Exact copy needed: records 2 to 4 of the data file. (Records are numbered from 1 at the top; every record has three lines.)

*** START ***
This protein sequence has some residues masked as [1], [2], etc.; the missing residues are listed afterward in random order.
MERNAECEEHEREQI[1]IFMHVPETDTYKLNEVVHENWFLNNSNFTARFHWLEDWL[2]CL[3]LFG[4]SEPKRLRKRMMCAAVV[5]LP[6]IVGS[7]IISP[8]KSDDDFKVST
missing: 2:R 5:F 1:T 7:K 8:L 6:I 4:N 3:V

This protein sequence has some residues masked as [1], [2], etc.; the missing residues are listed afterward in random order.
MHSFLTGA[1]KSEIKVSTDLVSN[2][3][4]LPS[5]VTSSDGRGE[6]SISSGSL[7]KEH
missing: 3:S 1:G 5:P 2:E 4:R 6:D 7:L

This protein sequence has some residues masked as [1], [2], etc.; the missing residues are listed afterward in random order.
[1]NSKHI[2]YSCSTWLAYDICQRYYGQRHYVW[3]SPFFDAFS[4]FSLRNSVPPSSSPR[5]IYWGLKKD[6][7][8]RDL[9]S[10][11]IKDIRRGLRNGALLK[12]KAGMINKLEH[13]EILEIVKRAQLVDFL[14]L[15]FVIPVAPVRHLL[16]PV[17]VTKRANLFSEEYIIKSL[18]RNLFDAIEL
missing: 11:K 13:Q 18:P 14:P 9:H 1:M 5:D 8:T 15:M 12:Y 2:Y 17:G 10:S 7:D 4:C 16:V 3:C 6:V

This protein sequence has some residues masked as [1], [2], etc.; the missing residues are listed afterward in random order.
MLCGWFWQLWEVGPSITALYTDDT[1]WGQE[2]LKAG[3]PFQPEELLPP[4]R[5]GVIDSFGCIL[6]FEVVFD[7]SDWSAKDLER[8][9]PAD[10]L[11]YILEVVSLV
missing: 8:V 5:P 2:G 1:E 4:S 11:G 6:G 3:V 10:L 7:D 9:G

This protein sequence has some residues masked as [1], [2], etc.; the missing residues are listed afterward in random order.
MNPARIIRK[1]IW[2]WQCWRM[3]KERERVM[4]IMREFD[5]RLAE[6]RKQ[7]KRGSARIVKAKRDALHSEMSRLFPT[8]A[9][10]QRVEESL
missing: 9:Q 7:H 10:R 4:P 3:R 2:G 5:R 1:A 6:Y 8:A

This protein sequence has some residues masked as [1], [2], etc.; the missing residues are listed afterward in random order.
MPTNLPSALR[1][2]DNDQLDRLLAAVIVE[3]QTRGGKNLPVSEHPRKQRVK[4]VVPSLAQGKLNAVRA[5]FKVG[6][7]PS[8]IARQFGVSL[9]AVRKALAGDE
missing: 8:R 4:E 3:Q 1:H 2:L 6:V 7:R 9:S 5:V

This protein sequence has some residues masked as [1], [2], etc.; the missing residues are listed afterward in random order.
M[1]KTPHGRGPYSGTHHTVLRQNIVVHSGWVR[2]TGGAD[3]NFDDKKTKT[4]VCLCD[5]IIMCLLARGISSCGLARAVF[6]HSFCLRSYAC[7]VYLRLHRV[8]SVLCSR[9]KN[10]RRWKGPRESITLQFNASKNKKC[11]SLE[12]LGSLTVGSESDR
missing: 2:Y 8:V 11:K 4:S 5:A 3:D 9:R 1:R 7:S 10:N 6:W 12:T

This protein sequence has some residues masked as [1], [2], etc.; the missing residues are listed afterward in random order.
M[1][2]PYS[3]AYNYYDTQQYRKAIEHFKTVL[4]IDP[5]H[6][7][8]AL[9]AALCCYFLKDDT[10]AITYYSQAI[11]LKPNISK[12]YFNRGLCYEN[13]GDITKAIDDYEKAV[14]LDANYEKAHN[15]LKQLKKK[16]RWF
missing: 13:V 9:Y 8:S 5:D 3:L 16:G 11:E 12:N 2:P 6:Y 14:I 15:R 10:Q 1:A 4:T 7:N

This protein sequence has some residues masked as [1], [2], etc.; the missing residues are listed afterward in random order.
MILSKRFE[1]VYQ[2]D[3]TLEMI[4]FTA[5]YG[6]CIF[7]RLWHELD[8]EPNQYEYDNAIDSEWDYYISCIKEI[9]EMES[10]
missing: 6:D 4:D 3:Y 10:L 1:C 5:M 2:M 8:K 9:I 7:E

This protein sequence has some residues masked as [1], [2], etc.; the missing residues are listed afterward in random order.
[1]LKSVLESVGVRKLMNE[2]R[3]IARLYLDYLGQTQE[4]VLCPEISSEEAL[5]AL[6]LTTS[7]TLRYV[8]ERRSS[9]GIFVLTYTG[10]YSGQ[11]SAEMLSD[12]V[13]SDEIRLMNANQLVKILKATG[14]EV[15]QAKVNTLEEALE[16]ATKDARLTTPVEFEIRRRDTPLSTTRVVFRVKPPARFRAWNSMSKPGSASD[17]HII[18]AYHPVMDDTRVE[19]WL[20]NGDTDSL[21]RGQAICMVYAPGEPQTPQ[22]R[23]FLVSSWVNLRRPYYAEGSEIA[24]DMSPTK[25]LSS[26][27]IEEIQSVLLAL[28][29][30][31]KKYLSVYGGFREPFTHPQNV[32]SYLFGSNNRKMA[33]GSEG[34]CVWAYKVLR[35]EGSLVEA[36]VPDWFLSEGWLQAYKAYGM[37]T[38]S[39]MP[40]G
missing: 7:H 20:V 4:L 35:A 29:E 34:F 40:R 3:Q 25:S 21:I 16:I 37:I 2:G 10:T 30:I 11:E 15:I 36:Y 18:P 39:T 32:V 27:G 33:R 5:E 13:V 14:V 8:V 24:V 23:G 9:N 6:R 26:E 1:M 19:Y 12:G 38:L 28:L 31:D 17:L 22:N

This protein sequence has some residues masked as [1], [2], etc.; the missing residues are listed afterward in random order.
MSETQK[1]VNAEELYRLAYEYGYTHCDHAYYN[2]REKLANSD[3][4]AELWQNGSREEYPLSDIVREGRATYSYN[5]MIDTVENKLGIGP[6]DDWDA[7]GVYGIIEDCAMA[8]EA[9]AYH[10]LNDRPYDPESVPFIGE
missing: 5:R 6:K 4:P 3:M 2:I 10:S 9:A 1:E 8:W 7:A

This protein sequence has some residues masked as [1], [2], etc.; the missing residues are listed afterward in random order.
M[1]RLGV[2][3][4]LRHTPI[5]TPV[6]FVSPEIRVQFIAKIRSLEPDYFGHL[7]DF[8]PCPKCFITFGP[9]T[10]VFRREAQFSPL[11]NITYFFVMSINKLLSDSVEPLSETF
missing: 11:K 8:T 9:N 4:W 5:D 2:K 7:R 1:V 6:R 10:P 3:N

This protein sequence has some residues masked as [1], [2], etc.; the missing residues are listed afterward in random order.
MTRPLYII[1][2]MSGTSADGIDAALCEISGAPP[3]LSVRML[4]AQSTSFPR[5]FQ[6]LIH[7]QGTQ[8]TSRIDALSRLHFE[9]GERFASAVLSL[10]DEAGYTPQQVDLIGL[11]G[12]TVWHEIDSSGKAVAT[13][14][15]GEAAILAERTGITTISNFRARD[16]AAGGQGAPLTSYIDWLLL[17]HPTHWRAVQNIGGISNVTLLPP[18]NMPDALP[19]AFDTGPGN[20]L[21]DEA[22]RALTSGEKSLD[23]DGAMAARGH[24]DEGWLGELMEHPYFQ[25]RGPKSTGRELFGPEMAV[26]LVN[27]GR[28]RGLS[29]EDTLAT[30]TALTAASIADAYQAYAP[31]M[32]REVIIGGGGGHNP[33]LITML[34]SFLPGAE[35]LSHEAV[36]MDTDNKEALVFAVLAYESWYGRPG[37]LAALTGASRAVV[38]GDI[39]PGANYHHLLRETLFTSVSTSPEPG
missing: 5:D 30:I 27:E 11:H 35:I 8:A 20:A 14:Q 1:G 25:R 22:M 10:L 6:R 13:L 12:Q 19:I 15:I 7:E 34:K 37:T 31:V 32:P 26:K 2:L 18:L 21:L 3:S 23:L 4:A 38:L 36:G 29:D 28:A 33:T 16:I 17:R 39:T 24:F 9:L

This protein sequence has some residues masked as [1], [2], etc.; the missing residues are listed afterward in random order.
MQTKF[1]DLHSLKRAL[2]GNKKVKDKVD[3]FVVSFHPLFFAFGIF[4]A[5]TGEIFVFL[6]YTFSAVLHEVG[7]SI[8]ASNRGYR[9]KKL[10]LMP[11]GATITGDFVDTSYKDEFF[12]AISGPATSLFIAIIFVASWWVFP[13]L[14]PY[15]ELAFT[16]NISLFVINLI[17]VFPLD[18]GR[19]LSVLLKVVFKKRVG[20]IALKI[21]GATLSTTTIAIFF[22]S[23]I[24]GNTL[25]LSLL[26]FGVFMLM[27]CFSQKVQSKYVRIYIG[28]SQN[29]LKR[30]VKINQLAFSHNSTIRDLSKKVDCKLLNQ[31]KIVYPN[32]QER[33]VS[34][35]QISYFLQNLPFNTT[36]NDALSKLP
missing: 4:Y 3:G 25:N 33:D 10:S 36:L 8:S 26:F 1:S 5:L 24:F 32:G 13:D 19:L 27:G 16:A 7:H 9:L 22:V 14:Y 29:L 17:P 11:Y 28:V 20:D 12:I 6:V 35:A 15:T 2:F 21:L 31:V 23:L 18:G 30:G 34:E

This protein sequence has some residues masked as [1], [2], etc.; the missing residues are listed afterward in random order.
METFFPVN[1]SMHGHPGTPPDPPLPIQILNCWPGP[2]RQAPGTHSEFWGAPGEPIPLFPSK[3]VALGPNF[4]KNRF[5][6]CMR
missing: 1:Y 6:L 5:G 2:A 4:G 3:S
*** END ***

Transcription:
This protein sequence has some residues masked as [1], [2], etc.; the missing residues are listed afterward in random order.
MHSFLTGA[1]KSEIKVSTDLVSN[2][3][4]LPS[5]VTSSDGRGE[6]SISSGSL[7]KEH
missing: 3:S 1:G 5:P 2:E 4:R 6:D 7:L

This protein sequence has some residues masked as [1], [2], etc.; the missing residues are listed afterward in random order.
[1]NSKHI[2]YSCSTWLAYDICQRYYGQRHYVW[3]SPFFDAFS[4]FSLRNSVPPSSSPR[5]IYWGLKKD[6][7][8]RDL[9]S[10][11]IKDIRRGLRNGALLK[12]KAGMINKLEH[13]EILEIVKRAQLVDFL[14]L[15]FVIPVAPVRHLL[16]PV[17]VTKRANLFSEEYIIKSL[18]RNLFDAIEL
missing: 11:K 13:Q 18:P 14:P 9:H 1:M 5:D 8:T 15:M 12:Y 2:Y 17:G 10:S 7:D 4:C 16:V 3:C 6:V

This protein sequence has some residues masked as [1], [2], etc.; the missing residues are listed afterward in random order.
MLCGWFWQLWEVGPSITALYTDDT[1]WGQE[2]LKAG[3]PFQPEELLPP[4]R[5]GVIDSFGCIL[6]FEVVFD[7]SDWSAKDLER[8][9]PAD[10]L[11]YILEVVSLV
missing: 8:V 5:P 2:G 1:E 4:S 11:G 6:G 3:V 10:L 7:D 9:G